Using Big Data To Understand & Prevent Violent Crime: David Eagleman
"We treat incarceration as a one-size-fits-all solution," David Eagleman explains in a recent interview about the U.S. justice system. "In America, we incarcerate more of the population than any other nation in the world—because in large part, there is no nuance to how we approach the system." He explains that differences in people's physiologically driven behavior are not taken into account in the judicial system. Instead, every offender is treated the same and punishments are uniform even if that course of action may not help a particular offender be rehabilitated.
As the founder and director of the Initiative on Neuroscience and Law, and a prominent neuroscientist, Eagleman has extensively studied the way our brains dictate our behavior—and what that means in terms of obeying and disobeying laws. The work he is doing with the initiative is particularly relevant in the wake of the Sandy Hook Elementary School shooting in Connecticut, and he has recently been blogging about the importance of using in-depth brain research to chart and understand violent crime. Part of his work uses Big Data analysis on crime patterns to understand the nature of criminal activity, and to make better decisions about the rehabilitation and sentencing of violent criminals.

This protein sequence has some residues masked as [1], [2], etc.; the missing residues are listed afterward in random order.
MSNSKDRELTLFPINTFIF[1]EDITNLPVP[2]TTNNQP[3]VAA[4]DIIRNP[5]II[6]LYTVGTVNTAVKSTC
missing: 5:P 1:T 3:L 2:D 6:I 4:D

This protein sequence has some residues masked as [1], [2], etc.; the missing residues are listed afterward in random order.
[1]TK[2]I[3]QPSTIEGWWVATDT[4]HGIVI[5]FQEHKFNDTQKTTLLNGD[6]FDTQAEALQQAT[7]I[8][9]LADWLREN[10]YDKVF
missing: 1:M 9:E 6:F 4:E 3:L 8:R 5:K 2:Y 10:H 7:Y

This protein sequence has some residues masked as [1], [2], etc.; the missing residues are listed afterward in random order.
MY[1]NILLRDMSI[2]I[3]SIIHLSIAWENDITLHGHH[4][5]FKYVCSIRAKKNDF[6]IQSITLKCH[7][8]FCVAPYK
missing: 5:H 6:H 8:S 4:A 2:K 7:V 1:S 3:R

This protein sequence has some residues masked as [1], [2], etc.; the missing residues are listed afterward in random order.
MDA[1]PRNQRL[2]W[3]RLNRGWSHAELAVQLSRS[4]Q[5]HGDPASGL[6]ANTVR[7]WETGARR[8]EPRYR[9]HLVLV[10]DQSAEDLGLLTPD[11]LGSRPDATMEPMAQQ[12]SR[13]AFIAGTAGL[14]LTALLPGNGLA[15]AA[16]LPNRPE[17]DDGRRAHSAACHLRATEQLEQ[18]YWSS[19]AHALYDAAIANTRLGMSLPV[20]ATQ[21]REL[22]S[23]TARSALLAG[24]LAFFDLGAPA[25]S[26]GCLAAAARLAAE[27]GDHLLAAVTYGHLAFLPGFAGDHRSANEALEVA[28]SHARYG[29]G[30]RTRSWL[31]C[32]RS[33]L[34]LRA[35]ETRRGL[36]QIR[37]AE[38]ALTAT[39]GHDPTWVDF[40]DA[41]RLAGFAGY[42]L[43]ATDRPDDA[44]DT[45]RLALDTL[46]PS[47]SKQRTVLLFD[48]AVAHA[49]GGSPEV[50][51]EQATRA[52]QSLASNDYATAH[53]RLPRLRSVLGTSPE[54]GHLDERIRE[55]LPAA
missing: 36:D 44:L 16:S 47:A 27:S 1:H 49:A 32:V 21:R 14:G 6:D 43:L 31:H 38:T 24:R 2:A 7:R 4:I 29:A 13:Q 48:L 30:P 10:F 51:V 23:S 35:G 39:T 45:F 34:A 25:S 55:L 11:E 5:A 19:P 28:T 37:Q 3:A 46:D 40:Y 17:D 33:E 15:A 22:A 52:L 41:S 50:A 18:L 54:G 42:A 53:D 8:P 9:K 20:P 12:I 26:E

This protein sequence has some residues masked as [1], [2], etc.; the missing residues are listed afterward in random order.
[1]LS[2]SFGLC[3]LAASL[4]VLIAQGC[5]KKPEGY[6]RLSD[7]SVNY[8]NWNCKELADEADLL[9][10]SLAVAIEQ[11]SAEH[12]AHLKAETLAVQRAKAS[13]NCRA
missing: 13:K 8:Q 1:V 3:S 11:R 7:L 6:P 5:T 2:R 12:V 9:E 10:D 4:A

"Our system is built on the assumption that if you’re over 18 and over the IQ of 70, you’re a practical reasoner, free to choose how you act," he says. "But modern neuroscience suggests that those are not good assumptions." He argues that we should be using the data available about why certain people commit certain crimes to create a more tailored system that can provide customized rehabilitation that may prevent repeat offenses. While this is a fascinating topic in the scientific community, Eagleman says he is "pleased and surprised by the interest in neuroscience outside of academia." At one of his recent keynotes, he says that a massive crowd turned out to listen to his insights on the topic—proving that his research is really resonating with the public. "Rock stars are used to big crowds, but scientists aren’t," he says, "yet there’s a real public appetite [for neuroscience]." Those massive turnouts can also be attributed to Eagleman's energetic and engaging approach to the subject matter, as he provides audiences with eye-opening material while keeping them thoroughly entertained throughout his presentations.